• Finite element analysis (FEA) software can read the 3-dimensional models and then stress the components, test different materials, pinpoint fracture points and perform fatigue analysis.
• Rapid prototype technologies such as stereo lithography or Laminated Object Manufacture can produce components (in a special plastic or film), in full size, directly from the 3-dimensional models, in a matter of minutes, allowing engineers to examine the components before any expensive tooling is committed.
Such re-engineering is not limited to simple maintenance items. For example, if a company is looking to increase the performance of an existing pump, the impeller could be re-engineered for optimum performance for specific duties which might include enhanced efficiency, better stability and lower Net Positive Suction Head (NPSH). All of this could be carried out within the body of the existing pump, without any need to change pipe-work, mountings or any other ancillary equipment.
Amarinth has produced a range maintenance components for Girdlestone 910 and 920 pumps that have all been carefully re-engineered to offer improved performance or reliability but with direct interchangeability with the original parts. These improvements are delivered with no additional pipework costs nor any more downtime than that which would be required for planned maintenance.
The table below shows some of the key components that Amarinth has re-engineered for Girdlestone pumps with the improvements that have been incorporated over the OEM component.
|Maintenance component||Any design improvements over OEM|
|Shaft||Superior material for strength or wear characteristics|
|Casing||No additional leak path from two part volute casing reducing maintenance and downtime|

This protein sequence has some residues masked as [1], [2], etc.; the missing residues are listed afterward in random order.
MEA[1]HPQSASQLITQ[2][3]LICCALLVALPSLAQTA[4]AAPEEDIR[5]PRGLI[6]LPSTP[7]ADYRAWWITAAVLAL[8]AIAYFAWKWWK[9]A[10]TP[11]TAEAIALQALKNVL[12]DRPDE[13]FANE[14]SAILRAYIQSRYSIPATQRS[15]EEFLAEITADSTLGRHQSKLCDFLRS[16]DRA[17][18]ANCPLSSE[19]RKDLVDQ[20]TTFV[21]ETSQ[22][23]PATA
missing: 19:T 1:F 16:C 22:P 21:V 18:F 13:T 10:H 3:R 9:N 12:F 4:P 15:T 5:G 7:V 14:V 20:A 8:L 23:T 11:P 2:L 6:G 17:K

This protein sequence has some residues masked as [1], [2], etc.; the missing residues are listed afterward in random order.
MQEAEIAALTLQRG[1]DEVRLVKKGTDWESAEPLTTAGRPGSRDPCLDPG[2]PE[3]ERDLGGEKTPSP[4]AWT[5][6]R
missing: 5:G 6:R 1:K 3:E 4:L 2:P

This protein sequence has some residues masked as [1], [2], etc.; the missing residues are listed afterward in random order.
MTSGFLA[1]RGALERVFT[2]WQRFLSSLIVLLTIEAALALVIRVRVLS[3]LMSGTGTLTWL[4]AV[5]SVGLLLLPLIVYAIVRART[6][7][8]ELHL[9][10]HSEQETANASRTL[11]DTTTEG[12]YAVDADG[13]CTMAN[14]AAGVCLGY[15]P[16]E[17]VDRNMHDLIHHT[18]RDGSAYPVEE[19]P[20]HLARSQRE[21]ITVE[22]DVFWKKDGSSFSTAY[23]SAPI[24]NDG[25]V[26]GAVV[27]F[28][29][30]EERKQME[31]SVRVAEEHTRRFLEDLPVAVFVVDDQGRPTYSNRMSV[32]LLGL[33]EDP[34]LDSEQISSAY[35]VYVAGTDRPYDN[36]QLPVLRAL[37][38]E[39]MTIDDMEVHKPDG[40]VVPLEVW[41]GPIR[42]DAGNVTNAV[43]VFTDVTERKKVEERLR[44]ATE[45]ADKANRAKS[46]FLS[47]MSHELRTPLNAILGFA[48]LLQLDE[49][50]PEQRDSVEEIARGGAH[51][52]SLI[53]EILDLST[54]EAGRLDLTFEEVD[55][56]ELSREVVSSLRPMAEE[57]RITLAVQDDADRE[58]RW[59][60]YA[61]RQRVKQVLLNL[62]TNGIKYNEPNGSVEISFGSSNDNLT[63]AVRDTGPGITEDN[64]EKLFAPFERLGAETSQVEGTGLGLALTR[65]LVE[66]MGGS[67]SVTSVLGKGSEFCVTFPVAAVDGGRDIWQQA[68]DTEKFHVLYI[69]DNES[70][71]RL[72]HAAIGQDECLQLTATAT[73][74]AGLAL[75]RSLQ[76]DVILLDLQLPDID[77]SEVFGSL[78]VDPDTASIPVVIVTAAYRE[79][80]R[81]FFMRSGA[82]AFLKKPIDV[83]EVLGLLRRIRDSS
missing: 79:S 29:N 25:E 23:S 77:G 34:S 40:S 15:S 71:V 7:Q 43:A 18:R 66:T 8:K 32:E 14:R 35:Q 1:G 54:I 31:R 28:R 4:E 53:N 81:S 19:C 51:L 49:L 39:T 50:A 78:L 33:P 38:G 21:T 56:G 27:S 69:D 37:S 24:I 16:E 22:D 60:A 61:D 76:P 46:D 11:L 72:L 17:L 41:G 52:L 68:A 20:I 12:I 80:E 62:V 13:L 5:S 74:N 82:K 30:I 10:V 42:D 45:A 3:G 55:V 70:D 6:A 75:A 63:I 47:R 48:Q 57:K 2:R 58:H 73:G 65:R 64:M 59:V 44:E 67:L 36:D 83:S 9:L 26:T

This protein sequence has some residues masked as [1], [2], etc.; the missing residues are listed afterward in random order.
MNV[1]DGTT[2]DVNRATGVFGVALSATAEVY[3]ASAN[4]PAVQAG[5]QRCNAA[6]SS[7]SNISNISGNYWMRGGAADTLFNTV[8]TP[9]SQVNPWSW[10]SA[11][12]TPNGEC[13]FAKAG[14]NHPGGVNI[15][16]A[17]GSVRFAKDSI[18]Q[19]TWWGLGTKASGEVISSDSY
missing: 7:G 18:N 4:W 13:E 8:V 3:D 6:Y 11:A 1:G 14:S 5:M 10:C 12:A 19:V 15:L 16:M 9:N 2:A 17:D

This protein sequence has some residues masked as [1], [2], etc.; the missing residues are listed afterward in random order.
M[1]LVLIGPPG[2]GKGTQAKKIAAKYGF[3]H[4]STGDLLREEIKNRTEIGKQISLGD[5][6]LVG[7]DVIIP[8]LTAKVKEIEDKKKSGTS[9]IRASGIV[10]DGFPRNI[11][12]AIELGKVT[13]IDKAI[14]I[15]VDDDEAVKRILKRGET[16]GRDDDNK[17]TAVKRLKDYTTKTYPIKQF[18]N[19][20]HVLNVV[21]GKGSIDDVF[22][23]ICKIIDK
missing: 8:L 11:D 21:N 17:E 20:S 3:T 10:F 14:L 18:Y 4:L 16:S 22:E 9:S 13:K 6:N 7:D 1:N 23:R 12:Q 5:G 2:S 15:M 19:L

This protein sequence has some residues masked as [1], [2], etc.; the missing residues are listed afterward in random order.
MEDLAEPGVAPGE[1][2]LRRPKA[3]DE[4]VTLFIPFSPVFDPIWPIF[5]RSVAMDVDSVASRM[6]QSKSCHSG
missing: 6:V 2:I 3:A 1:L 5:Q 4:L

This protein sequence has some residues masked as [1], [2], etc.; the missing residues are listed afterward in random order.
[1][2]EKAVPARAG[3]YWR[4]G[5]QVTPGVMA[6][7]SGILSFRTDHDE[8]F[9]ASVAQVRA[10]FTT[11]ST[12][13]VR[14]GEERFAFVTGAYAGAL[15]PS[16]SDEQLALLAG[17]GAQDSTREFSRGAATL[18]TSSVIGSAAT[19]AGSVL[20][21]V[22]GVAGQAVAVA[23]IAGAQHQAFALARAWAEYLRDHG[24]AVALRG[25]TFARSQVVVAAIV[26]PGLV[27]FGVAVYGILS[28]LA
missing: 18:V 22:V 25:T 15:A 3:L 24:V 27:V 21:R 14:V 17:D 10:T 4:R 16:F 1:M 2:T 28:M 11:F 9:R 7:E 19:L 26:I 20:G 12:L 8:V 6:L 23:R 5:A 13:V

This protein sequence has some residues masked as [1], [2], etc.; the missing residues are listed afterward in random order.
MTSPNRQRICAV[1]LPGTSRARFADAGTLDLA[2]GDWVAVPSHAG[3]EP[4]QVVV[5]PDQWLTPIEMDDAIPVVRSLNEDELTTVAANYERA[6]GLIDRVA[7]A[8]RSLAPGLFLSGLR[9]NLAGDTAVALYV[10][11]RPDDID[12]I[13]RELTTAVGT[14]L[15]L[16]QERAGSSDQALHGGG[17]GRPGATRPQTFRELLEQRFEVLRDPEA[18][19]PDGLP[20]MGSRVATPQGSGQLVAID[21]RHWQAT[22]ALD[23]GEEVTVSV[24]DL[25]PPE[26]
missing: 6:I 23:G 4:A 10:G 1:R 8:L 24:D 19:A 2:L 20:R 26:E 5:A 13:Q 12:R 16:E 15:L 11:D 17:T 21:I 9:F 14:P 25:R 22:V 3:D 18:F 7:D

|Gasket||More modern materials offering better chemical resistance, reducing leakage and maintenance|
|Baseplate||Computer analysed (FEA) to produce a stiffer baseplate within the same footprint and mountings reducing vibration and noise|
|Impeller||Computer designed (CFD) to improve efficiency and performance|
|Bearing Bracket||One piece design for better concentricity and seal run-out to reduce wear, vibration and maintenance|
Example component parts re-engineered by Amarinth for Girdlestone pumps
Below are examples of how Amarinth has re-engineered specific critical components for customers with Girdlestone pumps to improve reliability.
In this case the problem centred on an original Girdlestone volute casing with a removable suction cover. This was installed at a chemical plant and had for a long time suffered problems of leakage. Although the exotic alloy pumps were reliable, the aqueous organic solution that was pumped at 150°C was very aggressive and tended to leak at the suction cover joint after a period of operation. As well as being a potential hazard this caused unplanned downtime for maintenance.
Amarinth designed a single integrated component consisting of the volute and the suction cover that was dimensionally interchangeable with the original components so that no modifications were needed to the pump or the pipework. This new component was also up-rated from 16 bar to 20 bar in order to match the rating of the flange and was radiographed and dye penetrant tested.